When people are faced with such dire conditions, they will move, no matter the cost. As recent refugee boat arrivals in Australia and Indonesia demonstrate, boat turnbacks and arrests fail to address the root causes of forced migration. They do not “stop the boats”.

Here are our recommendations for what Australia, New Zealand and their regional partners should do instead to help the Rohingya people:

1. Exert diplomatic pressure on the Myanmar junta to recognise Rohingya citizenship and facilitate a peaceful resolution to the ongoing conflict in Rakhine state so the refugees can return home.

2. Address the shortfall in funding to humanitarian organisations working in Bangladesh to address the immediate needs of Rohingya refugees, including food, shelter, health care, proper education and psychosocial support. Invest in the resilience of refugees.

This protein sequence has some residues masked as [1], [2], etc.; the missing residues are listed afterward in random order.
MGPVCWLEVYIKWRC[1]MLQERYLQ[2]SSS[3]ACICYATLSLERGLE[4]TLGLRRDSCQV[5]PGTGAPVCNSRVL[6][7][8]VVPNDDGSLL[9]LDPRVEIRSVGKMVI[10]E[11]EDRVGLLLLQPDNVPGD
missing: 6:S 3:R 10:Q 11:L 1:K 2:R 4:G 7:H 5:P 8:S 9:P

3. Increase pressure on Bangladesh to improve conditions in the refugee camps and provide livelihood opportunities for Rohingya refugees. This includes advocating for policies that allow refugees to work legally and contribute to the local economy.

4. Prioritise resettlement opportunities for Rohingya refugees in third countries, especially those who have been displaced since the 1990s. Resettlement offers a durable solution for those in need of international protection, providing them with the opportunity to rebuild their lives in safety and with dignity.

Ruth Wells, Senior research fellow, Psychiatry and Mental Health, UNSW Sydney and Max William Loomes, Senior Researcher, UNSW Sydney

This article is republished from The Conversation under a Creative Commons license. Read the original article.